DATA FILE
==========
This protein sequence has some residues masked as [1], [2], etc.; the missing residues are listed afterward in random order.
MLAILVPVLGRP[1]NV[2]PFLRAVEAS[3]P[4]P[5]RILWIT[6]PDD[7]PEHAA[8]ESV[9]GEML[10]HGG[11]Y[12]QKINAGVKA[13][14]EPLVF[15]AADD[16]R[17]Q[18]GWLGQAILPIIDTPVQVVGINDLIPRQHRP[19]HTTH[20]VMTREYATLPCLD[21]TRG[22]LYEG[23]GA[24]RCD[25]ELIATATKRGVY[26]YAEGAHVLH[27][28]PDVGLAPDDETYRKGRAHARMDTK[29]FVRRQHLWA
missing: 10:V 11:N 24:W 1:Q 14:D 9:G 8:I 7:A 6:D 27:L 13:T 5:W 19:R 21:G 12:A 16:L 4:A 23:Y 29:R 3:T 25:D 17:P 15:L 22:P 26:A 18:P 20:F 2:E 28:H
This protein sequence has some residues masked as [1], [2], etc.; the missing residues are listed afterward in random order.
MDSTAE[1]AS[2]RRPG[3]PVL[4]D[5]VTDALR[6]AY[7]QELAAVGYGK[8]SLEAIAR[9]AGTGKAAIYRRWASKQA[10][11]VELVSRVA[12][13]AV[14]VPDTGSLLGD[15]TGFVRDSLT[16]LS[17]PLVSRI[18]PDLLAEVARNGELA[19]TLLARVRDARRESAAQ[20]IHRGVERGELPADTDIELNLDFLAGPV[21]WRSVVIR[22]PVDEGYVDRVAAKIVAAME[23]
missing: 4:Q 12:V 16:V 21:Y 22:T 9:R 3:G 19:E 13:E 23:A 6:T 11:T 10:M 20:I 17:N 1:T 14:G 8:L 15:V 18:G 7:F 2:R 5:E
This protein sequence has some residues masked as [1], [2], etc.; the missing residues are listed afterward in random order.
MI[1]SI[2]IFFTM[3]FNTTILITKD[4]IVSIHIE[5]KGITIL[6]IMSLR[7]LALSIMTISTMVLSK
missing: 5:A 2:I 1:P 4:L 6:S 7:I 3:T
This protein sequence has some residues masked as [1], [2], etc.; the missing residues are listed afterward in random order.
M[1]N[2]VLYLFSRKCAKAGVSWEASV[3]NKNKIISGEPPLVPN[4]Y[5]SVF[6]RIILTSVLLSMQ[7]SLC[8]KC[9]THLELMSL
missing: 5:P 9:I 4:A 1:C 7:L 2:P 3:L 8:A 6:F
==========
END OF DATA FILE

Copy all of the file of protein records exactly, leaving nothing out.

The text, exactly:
This protein sequence has some residues masked as [1], [2], etc.; the missing residues are listed afterward in random order.
MLAILVPVLGRP[1]NV[2]PFLRAVEAS[3]P[4]P[5]RILWIT[6]PDD[7]PEHAA[8]ESV[9]GEML[10]HGG[11]Y[12]QKINAGVKA[13][14]EPLVF[15]AADD[16]R[17]Q[18]GWLGQAILPIIDTPVQVVGINDLIPRQHRP[19]HTTH[20]VMTREYATLPCLD[21]TRG[22]LYEG[23]GA[24]RCD[25]ELIATATKRGVY[26]YAEGAHVLH[27][28]PDVGLAPDDETYRKGRAHARMDTK[29]FVRRQHLWA
missing: 10:V 11:N 24:W 1:Q 14:D 9:G 8:I 7:A 6:D 27:L 13:T 5:W 19:R 21:G 12:A 16:L 4:A 23:Y 29:R 3:T 25:D 17:P 15:L 22:P 26:A 18:P 20:F 2:E 28:H
This protein sequence has some residues masked as [1], [2], etc.; the missing residues are listed afterward in random order.
MDSTAE[1]AS[2]RRPG[3]PVL[4]D[5]VTDALR[6]AY[7]QELAAVGYGK[8]SLEAIAR[9]AGTGKAAIYRRWASKQA[10][11]VELVSRVA[12][13]AV[14]VPDTGSLLGD[15]TGFVRDSLT[16]LS[17]PLVSRI[18]PDLLAEVARNGELA[19]TLLARVRDARRESAAQ[20]IHRGVERGELPADTDIELNLDFLAGPV[21]WRSVVIR[22]PVDEGYVDRVAAKIVAAME[23]
missing: 4:Q 12:V 16:V 21:Y 22:T 9:R 3:G 19:E 13:E 23:A 6:T 11:T 10:M 20:I 17:N 1:T 14:G 8:L 15:V 18:G 7:F 2:R 5:E
This protein sequence has some residues masked as [1], [2], etc.; the missing residues are listed afterward in random order.
MI[1]SI[2]IFFTM[3]FNTTILITKD[4]IVSIHIE[5]KGITIL[6]IMSLR[7]LALSIMTISTMVLSK
missing: 5:A 2:I 1:P 4:L 6:S 7:I 3:T
This protein sequence has some residues masked as [1], [2], etc.; the missing residues are listed afterward in random order.
M[1]N[2]VLYLFSRKCAKAGVSWEASV[3]NKNKIISGEPPLVPN[4]Y[5]SVF[6]RIILTSVLLSMQ[7]SLC[8]KC[9]THLELMSL
missing: 5:P 9:I 4:A 1:C 7:L 2:P 3:L 8:A 6:F